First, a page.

I will not be able to see Hobart until Cup time. We are to adjourn at four o’clock when that can be reasonably done ; but it should not be taken for granted that throughout the session we shall adjourn at that hour. I have not had the pleasure of serving in an Upper House before; but it appears to me that”’ for the first six weeks, or two months, we shall have “little to do, and it will make very little difference whether our friends from South Australia or New South Wales go away at four o’clock on Fridays or not. For the last three months of the session, however, we shall have more than we can do. Therefore, I think that the proposal of the Government is an exceedingly fair one. We should take what private members’ time we can get. I am perfectly sure that during the last two months the Government will have to encroach on private members’ time. There is an enormous amount of work on the notice-paper of another place, and we shall have to deal with that at a period when we are fagged out, and when we wish to go home. Then these sessional orders will have to go, and we shall have to sit three or four days a week.
-I have listened with great interest to the remarks of honorable members who have had experience of the difficulties arising in connexion with private business in State Legislatures. Many of the arguments which have been addressed to us by those who are in favour of fixing a certain hour for the closing of private business on Friday are based on a premise which has no foundation whatever, that is, that the whole of the time allotted for private business will be availed of by private members. The real point appears to me to be that private business on certain days and for a certain time should have precedence of Government business. If certain hours are fixed for private members’ business, it does not necessarily follow that honorable members will avail themselves of the whole of that period.
– Then the Government business would come on.
– The interjection made by my honourable friend seems to indicate that he has changed his views since he addressed the Senate on this subject, because I gathered from his remarks that he was in favour of having the time limited, as private business would be introduced to the sacrifice of public business. I certainly think that private members will not have much business to bring before the Senate during the first two or three months. The remarks made by Senator Sir William Zeal, who seems to have noticed the difficulties which honorable members experience in bringing forward matters of private concern, appear to me to have a great deal of weight, and they have been borne out by the experiences of Senator Best. We, as representatives of the States, stand in an entirely different position to members of another place. We are more likely to have private business to bring forward than the honorable members of that Chamber. We should have the fullest and freest opportunity of exchanging views in regard to reforms in. our different States, reforms which the Government cannot always fully and fairly grasp. Under these circumstances, I must certainly vote against the amendment moved by Senator Walker, and if Senator Sir William Zeal is prepared to move an amendment to give effect to the suggestion he has made, I shall gladly support it.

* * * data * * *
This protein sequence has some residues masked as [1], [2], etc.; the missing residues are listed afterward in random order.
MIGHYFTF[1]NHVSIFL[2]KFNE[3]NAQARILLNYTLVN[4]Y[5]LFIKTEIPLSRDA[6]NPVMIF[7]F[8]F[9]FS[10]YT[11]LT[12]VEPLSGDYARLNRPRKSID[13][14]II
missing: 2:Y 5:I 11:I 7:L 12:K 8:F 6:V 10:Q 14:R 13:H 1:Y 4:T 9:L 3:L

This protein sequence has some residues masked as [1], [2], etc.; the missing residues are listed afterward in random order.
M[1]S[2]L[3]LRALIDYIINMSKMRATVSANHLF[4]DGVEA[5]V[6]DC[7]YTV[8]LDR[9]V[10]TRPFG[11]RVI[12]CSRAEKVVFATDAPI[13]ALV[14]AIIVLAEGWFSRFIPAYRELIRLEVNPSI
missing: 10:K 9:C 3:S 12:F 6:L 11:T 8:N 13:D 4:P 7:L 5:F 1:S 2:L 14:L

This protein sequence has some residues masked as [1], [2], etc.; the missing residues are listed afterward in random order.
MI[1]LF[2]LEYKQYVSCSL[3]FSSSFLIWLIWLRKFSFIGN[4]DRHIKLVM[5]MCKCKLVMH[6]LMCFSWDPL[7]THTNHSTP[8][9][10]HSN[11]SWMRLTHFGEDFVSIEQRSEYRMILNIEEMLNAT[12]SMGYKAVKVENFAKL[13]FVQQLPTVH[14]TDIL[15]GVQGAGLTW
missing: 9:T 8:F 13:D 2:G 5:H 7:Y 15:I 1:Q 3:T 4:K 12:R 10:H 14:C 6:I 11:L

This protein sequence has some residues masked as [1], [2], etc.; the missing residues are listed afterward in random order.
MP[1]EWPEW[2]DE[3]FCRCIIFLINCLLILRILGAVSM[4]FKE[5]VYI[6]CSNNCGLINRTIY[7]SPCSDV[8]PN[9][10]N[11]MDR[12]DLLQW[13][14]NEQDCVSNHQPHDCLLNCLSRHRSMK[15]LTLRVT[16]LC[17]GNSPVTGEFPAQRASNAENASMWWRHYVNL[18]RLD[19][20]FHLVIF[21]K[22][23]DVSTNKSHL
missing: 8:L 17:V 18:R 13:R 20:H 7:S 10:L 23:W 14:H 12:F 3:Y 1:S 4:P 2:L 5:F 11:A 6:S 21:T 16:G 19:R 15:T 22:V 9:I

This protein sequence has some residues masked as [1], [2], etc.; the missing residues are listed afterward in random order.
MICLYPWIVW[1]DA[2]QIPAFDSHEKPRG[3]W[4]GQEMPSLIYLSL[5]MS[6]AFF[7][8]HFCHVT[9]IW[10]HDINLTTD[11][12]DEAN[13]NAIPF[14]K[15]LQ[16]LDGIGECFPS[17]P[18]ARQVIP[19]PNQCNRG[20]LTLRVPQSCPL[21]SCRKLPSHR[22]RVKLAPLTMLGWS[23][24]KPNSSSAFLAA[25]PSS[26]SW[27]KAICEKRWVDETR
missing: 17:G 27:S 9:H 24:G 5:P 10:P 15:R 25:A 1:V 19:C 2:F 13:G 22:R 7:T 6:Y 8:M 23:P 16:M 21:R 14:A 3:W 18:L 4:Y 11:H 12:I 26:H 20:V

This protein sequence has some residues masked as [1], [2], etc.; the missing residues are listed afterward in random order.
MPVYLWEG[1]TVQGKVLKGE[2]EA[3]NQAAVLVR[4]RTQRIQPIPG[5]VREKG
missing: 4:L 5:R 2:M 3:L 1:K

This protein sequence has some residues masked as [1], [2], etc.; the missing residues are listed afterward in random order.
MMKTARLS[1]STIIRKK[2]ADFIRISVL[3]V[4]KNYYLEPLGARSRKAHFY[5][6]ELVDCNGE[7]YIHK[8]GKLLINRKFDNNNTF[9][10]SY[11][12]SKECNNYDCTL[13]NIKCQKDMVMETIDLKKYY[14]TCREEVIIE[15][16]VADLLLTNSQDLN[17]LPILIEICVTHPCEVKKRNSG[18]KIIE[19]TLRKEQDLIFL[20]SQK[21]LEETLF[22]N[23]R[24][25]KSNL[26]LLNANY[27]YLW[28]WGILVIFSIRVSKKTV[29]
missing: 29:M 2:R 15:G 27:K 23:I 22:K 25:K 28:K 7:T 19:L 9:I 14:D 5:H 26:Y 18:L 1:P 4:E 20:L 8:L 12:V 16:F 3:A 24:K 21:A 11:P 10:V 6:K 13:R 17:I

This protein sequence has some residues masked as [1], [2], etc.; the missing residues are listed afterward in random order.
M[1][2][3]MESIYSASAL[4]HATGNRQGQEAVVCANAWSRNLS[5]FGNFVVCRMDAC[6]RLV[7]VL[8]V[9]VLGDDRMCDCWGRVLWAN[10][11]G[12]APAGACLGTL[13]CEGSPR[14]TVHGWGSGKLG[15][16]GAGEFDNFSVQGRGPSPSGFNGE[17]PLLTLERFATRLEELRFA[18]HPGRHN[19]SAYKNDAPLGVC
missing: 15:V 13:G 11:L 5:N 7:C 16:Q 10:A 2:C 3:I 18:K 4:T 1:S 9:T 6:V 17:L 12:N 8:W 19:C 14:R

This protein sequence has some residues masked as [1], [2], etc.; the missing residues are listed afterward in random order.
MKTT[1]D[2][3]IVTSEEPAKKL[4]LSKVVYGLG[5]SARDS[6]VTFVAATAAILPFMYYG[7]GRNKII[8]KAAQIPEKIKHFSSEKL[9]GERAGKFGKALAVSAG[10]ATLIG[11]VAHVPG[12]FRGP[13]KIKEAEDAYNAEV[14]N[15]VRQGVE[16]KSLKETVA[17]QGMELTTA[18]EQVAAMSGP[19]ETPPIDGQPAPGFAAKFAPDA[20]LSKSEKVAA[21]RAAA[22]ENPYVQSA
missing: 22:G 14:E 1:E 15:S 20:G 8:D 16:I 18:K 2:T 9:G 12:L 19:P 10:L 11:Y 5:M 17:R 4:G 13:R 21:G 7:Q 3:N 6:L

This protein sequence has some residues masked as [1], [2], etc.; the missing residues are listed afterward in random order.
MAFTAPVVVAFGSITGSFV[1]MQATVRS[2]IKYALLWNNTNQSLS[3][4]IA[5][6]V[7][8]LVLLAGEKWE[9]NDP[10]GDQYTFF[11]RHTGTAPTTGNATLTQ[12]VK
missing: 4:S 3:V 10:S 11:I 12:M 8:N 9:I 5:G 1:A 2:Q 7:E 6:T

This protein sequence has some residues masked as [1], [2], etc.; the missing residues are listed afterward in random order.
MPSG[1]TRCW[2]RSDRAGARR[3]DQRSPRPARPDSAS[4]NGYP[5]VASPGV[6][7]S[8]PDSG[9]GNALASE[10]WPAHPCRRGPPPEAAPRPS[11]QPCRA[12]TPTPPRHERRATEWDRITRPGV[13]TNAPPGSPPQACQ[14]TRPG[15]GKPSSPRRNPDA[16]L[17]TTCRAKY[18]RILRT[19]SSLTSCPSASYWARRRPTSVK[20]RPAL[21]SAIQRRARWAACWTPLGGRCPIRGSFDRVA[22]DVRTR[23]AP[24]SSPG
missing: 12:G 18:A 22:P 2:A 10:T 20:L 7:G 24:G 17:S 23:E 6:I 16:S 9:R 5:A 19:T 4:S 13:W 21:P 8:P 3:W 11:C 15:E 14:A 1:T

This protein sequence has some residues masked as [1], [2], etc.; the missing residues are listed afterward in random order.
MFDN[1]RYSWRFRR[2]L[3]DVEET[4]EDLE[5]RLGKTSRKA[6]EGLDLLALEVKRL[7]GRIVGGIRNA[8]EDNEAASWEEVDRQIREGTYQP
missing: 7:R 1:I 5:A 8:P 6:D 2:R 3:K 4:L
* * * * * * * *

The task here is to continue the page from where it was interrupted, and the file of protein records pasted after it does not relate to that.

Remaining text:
– I intend to support the Government in this matter. It appears to me that there is a much stronger desire in the minds of many honorable members to get home than to do the business of the country. All I have to say to those honorable senators is that, if they are so very fond of their homes, they ought to have stayed there ; they should not have submitted themselves for election to this Parliament. We are here to do the business of the country, and those of us who come from Queensland, Western Australia, and Tasmania, and cannot get home-
– Make a virtue of necessity.
– Yes, we must make a virtue of necessity. But when we had the opportunity we were not so very anxious as some honorable members think. Now, it appears to me that the status of this Chamber is very considerably affected by the method which the Government have adopted in dealing with business. I find that no less than thirteen measures are set down in the notice-paper of another place. That simply means, as Senator Dobson has pointed out, that, during the first six weeks or two months of this session, we shall have nothing to do, while towards the close of the session we shall have to work day and night, or scamp the business. I wish to intimate to the
Government that, so far as I am personally concerned, if they keep us here for the first two months of the session without anything to do, they will probably have to wait four months at the other end before we do their business.
– You will not let them rush it.
– As far as I am concerned, I will not let them rush it. Perhaps it may be somewhat out of order to refer to another place. It is not considered to be good form, but we are at the beginning of a new Parliament, and the Government and honorable members of both Chambers ought to remember that this is not an ordinary Upper House. There are two wheels to this legislative machine, and the upper wheel is just as powerful as the under wheel. If the Government allows this wheel to remain inactive for two months - for practically that is what I understand the Government mean to do-